Paul J. Richards  /  AFP/Getty Images file
ExxonMobil has long been the target of protestors, including this action near the White House in August 2005 against tax breaks, subsidies, and other incentives oil companies received despite rising oil prices at the time. staff and news service reports
updated 1/3/2007 5:57:43 PM ET 2007-01-03T22:57:43

ExxonMobil Corp. gave $16 million to 43 ideological groups between 1998 and 2005 in a coordinated effort to mislead the public by discrediting the science behind global warming, the Union of Concerned Scientists asserted Wednesday.

The report by the science-based nonprofit advocacy group mirrors similar claims by Britain’s leading scientific academy. Last September, The Royal Society wrote the oil company asking it to halt support for groups that “misrepresented the science of climate change.”

ExxonMobil did not immediately respond to requests for comment on the scientific advocacy group’s report.

In the past, the company has said it recognizes the risk of climate change and has invested in technology to reduce emissions of greenhouse gases, including plans to invest $100 million over 10 years in climate research.

Many scientists say accumulating carbon dioxide and other heat-trapping gases from tailpipes and smokestacks are warming the atmosphere like a greenhouse, melting Arctic sea ice, alpine glaciers and disturbing the lives of animals and plants.

ExxonMobil lists on its Web site nearly $133 million in 2005 contributions globally, including $6.8 million for “public information and policy research” distributed to more than 140 think-tanks, universities, foundations, associations and other groups. Some of those have publicly disputed the link between greenhouse gas emissions and global warming.

But in September, the company said in response to the Royal Society that it funded groups that research “significant policy issues and promote informed discussion on issues of direct relevance to the company.” It said the groups do not speak for the company.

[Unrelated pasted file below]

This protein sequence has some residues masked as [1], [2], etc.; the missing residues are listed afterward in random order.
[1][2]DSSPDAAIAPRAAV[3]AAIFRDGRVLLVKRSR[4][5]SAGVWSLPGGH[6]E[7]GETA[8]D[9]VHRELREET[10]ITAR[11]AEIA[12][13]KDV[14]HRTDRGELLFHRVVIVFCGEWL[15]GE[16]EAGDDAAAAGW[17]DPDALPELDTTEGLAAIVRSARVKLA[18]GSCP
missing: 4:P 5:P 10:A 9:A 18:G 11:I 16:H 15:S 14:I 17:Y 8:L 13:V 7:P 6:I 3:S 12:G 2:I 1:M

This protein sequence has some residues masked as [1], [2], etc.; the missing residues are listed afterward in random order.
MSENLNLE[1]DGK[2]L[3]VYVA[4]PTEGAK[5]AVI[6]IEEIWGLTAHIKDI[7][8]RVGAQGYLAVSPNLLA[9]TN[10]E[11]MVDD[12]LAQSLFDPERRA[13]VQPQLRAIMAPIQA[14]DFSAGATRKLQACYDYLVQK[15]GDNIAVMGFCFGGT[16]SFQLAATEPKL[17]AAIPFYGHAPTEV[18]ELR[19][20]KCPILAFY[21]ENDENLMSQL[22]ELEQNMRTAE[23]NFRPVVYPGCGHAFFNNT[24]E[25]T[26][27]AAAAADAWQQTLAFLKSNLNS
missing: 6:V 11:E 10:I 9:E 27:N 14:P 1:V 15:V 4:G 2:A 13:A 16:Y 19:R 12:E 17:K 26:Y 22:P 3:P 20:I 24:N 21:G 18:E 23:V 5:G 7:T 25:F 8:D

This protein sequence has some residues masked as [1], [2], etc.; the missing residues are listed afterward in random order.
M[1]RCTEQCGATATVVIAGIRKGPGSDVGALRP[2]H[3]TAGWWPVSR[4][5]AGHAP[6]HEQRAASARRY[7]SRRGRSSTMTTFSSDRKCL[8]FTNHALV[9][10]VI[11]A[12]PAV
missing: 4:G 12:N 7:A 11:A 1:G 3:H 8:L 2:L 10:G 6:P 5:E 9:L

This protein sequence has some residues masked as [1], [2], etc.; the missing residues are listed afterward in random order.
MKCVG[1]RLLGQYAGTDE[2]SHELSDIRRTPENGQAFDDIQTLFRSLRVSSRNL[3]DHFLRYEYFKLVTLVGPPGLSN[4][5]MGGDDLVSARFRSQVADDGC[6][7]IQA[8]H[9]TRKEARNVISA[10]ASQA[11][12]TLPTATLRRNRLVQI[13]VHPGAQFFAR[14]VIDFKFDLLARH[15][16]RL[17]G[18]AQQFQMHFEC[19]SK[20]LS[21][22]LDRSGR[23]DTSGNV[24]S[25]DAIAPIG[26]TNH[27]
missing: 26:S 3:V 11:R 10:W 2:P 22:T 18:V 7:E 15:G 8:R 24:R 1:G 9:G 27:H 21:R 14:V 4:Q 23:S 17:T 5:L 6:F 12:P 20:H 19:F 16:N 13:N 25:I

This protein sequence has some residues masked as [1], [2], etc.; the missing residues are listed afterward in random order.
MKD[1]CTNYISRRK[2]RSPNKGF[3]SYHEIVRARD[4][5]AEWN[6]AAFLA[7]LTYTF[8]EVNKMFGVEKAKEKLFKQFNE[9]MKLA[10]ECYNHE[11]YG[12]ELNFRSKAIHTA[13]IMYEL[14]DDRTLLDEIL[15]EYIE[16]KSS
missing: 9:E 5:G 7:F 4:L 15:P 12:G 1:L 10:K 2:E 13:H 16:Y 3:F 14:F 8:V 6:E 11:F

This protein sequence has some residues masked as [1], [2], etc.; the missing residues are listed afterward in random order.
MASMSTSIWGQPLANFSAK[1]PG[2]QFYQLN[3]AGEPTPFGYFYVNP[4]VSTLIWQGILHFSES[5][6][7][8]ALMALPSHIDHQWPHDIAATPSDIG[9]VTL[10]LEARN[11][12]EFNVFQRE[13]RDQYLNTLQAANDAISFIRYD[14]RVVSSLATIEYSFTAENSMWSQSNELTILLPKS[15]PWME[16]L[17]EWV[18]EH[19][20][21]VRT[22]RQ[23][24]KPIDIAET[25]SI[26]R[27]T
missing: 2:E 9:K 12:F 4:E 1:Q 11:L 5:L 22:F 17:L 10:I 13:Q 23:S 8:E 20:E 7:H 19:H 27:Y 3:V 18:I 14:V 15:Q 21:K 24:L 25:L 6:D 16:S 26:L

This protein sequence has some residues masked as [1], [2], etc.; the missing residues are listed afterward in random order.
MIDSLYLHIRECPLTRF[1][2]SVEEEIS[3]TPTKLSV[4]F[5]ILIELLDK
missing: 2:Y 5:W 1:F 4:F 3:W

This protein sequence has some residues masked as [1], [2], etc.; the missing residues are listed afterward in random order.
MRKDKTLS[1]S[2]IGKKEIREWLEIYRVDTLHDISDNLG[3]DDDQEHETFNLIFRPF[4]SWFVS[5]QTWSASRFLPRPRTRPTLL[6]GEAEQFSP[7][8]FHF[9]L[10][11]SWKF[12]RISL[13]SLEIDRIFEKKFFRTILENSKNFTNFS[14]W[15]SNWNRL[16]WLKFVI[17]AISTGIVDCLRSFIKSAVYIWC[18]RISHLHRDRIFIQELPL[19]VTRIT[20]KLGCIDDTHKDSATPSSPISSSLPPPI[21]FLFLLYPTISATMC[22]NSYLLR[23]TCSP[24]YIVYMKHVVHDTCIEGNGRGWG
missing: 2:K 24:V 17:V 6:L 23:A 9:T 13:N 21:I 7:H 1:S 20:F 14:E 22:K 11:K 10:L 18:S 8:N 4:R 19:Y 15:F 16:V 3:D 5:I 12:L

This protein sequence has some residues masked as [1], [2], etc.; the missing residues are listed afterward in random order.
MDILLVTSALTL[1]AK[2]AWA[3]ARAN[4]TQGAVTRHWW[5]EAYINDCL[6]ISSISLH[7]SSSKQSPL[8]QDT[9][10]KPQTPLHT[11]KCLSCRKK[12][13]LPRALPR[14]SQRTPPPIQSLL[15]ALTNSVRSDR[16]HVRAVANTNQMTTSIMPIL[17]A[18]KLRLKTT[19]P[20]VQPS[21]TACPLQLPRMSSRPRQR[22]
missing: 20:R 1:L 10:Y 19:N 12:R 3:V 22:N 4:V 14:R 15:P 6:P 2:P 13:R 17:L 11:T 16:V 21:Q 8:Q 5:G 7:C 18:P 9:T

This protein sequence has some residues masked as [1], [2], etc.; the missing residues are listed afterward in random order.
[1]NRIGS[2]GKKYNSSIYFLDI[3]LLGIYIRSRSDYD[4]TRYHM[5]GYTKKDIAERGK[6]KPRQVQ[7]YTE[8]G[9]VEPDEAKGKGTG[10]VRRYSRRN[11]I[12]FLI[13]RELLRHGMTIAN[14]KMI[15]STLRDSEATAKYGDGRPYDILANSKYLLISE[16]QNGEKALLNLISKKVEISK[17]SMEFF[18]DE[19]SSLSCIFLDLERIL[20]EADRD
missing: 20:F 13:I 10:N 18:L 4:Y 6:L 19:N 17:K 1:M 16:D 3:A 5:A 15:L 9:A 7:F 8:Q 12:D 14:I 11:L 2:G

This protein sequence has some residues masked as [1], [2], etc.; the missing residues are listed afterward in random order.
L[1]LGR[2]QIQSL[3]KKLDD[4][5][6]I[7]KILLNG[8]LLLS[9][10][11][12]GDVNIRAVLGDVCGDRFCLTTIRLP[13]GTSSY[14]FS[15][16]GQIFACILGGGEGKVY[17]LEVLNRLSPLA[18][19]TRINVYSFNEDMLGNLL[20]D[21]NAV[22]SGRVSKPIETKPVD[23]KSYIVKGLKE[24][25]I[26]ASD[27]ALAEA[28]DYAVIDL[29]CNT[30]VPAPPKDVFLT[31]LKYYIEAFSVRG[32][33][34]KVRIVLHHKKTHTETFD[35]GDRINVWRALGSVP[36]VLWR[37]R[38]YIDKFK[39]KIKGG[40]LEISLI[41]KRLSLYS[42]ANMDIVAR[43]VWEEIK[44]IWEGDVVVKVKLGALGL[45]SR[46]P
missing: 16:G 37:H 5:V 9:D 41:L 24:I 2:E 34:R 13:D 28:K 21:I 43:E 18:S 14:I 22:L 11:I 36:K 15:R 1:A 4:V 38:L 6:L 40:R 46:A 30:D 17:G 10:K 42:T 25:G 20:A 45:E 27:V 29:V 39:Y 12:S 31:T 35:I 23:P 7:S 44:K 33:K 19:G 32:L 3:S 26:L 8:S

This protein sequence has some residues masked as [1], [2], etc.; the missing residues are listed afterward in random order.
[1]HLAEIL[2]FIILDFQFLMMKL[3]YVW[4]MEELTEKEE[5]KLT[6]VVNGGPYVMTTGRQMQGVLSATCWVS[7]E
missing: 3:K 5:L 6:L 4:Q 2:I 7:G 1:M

Tobacco tactic?
Alden Meyer, the Union of Concerned Scientists’ strategy and policy director, said in a teleconference that ExxonMobil based its tactics on those of tobacco companies, spreading uncertainty by misrepresenting peer-reviewed scientific studies or cherry-picking facts.

Dr. James McCarthy, a professor at Harvard University, said the company has sought to “create the illusion of a vigorous debate” about whether humans are behind global warming.

At its annual meeting last year, ExxonMobil CEO Rex Tillerson viewed the science behind global warming with skepticism.

"The term scientific consensus is an oxymoron in itself," Tillerson said when one shareholder suggested there was consensus on global warming.

"This is what's perplexing to me. I come away from these conversations and ask 'What exactly do they want?' I don't know what you want. We're going to be an active participant in this debate. We're just going to have to disagree."

Response from the other side
The Competitive Enterprise Institute, one of the groups cited by the Union of Concerned Scientists as having received funding from ExxonMobil, blasted the report as inaccurate.

"It’s mostly rubbish," Myron Ebell, director of global warming policy at CEI, said in a statement. "The report even mistakenly labels me an economist."

In the statement, CEI said it does not deny that human activities may be responsible for some or all of the warming. 

"The reason we are attacked is because we don’t believe the computer model predictions and resist the cries of alarm and imminent doom," Ebell stated. "Global warming may turn out to be a problem, but if it does, then it should be dealt with in a way that will do more good than harm."

"The policies promoted by groups such as the UCS would do much more harm than the warming itself," added Ebell. "Building coal-fired power plants in China and Africa will provide inestimable benefits to people with only slight risks of minor harms from global warming."

The Associated Press and Reuters contributed to this report.


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